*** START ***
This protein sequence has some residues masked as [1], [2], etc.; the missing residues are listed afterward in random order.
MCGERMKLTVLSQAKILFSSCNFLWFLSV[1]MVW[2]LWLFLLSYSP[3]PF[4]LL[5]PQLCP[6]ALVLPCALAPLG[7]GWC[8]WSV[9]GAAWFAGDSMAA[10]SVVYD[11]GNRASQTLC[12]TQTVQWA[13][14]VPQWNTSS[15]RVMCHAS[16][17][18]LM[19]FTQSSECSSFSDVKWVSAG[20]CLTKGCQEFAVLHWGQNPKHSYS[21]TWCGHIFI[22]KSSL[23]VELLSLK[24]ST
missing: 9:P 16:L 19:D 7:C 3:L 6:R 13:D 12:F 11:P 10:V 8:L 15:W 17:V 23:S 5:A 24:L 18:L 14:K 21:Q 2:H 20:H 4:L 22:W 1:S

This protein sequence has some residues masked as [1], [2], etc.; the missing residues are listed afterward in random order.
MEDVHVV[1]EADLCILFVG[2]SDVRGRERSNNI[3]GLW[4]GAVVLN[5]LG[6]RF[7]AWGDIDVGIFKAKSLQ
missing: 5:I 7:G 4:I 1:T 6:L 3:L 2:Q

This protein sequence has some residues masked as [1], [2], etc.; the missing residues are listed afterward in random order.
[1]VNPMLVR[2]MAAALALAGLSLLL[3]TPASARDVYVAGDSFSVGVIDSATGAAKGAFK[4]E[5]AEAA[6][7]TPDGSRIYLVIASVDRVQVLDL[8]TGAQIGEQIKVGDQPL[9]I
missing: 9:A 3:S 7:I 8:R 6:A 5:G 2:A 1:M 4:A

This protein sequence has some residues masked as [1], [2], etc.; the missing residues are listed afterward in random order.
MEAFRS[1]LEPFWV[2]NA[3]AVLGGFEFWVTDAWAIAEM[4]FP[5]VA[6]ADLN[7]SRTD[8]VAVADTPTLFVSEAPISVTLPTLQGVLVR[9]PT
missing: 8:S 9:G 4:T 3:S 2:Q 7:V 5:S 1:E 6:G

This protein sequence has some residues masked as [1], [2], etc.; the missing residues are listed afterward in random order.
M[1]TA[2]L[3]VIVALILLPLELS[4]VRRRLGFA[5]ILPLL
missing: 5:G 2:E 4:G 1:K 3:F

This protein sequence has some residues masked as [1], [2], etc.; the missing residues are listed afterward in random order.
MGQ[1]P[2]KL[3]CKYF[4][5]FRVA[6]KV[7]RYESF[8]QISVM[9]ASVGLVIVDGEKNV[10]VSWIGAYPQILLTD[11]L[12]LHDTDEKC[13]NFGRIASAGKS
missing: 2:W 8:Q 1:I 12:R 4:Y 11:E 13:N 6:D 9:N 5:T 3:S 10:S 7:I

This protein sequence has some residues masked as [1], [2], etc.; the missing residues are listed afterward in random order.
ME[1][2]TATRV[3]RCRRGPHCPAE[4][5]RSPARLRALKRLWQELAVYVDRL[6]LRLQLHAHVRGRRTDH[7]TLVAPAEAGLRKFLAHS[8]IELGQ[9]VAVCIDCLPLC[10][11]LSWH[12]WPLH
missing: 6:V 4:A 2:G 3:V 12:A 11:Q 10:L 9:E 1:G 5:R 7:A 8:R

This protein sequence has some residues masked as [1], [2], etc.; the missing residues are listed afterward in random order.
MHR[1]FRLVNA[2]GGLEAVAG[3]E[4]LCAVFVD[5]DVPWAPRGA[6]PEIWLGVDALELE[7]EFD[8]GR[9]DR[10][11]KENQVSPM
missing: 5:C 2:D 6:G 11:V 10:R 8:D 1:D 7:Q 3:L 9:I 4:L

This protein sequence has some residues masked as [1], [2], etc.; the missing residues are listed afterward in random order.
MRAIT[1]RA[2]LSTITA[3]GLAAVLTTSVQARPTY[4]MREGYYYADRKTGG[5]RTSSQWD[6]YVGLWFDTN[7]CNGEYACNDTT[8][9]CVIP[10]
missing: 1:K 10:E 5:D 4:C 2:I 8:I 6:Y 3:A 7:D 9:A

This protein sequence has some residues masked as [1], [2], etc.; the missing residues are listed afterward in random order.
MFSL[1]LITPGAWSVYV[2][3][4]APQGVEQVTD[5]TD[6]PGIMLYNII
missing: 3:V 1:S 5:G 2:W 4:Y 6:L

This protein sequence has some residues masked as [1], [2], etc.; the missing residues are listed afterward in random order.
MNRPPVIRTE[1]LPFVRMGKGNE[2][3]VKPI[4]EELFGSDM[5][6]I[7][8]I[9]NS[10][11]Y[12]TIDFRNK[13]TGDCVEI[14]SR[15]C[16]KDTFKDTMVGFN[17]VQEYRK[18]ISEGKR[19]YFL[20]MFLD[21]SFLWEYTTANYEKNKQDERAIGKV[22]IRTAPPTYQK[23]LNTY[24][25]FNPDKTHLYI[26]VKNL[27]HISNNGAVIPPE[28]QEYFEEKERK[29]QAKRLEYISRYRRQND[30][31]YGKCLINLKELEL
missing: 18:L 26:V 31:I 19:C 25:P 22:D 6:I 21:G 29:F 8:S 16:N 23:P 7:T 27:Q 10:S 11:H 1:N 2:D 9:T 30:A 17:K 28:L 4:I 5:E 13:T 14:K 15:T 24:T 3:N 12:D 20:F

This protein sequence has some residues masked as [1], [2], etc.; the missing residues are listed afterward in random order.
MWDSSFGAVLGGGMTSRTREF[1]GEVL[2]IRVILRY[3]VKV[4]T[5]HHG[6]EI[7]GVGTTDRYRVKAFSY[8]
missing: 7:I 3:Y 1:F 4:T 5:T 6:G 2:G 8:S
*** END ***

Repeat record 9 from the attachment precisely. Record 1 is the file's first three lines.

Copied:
This protein sequence has some residues masked as [1], [2], etc.; the missing residues are listed afterward in random order.
MRAIT[1]RA[2]LSTITA[3]GLAAVLTTSVQARPTY[4]MREGYYYADRKTGG[5]RTSSQWD[6]YVGLWFDTN[7]CNGEYACNDTT[8][9]CVIP[10]
missing: 1:K 10:E 5:D 4:C 2:I 8:I 6:Y 3:A 7:D 9:A